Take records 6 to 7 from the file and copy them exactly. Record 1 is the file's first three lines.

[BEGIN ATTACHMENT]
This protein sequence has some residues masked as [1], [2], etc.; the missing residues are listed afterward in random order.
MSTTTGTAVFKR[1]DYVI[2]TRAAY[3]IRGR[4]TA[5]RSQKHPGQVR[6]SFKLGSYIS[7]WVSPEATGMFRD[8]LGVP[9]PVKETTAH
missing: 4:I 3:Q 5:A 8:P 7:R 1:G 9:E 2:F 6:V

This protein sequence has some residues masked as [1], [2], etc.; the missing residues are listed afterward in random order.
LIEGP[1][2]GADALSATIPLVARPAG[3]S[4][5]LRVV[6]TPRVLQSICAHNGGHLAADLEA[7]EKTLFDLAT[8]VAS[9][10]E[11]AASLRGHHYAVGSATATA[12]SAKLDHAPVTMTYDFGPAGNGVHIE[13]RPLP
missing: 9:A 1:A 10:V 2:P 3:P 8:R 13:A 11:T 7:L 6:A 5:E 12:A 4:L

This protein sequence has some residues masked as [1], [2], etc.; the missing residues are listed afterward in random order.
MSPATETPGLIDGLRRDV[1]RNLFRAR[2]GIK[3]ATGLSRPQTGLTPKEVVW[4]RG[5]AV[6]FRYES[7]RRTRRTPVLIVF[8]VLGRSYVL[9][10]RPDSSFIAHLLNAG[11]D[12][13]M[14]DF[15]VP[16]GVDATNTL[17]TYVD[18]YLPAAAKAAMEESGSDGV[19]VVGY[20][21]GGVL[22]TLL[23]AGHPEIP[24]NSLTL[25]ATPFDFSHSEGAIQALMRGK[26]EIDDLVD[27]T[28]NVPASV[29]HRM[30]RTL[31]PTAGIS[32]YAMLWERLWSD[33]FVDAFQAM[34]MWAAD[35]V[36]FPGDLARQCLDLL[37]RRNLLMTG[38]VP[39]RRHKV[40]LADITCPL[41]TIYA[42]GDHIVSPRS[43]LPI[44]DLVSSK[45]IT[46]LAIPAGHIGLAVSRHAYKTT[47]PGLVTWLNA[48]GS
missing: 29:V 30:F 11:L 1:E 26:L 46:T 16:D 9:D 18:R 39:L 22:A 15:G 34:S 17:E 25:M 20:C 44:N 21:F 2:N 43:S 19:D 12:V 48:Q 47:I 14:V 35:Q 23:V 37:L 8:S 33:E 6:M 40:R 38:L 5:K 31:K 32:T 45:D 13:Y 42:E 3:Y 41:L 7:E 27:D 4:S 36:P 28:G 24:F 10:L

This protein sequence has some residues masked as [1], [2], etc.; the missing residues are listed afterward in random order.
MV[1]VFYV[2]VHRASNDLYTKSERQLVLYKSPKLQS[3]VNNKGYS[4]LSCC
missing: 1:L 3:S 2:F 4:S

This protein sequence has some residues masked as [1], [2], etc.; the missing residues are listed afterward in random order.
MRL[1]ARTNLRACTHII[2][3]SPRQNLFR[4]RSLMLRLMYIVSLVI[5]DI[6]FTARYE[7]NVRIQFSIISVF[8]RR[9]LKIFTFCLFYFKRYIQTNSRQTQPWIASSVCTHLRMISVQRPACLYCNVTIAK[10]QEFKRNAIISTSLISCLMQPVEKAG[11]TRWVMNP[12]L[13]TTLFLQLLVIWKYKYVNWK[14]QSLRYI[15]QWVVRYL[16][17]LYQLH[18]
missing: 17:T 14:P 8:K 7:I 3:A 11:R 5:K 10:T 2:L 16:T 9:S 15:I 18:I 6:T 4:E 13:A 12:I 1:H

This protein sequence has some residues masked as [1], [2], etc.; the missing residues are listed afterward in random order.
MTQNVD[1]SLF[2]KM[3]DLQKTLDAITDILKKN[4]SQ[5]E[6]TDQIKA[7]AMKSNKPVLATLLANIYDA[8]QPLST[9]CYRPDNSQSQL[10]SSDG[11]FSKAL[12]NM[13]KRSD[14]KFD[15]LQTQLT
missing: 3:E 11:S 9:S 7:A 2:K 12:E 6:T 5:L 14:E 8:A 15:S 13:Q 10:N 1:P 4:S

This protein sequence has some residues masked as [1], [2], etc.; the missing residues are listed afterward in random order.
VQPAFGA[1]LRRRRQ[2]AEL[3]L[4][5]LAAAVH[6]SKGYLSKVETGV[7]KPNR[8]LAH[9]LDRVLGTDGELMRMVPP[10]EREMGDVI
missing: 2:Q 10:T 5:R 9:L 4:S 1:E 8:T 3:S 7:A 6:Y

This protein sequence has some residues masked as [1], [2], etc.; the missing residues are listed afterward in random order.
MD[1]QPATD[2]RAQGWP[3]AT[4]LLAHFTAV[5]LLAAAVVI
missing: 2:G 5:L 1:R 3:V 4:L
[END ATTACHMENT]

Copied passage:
This protein sequence has some residues masked as [1], [2], etc.; the missing residues are listed afterward in random order.
MTQNVD[1]SLF[2]KM[3]DLQKTLDAITDILKKN[4]SQ[5]E[6]TDQIKA[7]AMKSNKPVLATLLANIYDA[8]QPLST[9]CYRPDNSQSQL[10]SSDG[11]FSKAL[12]NM[13]KRSD[14]KFD[15]LQTQLT
missing: 3:E 11:S 9:S 7:A 2:K 12:E 6:T 5:L 14:E 8:A 15:S 13:Q 10:N 1:P 4:S

This protein sequence has some residues masked as [1], [2], etc.; the missing residues are listed afterward in random order.
VQPAFGA[1]LRRRRQ[2]AEL[3]L[4][5]LAAAVH[6]SKGYLSKVETGV[7]KPNR[8]LAH[9]LDRVLGTDGELMRMVPP[10]EREMGDVI
missing: 2:Q 10:T 5:R 9:L 4:S 1:E 8:T 3:S 7:A 6:Y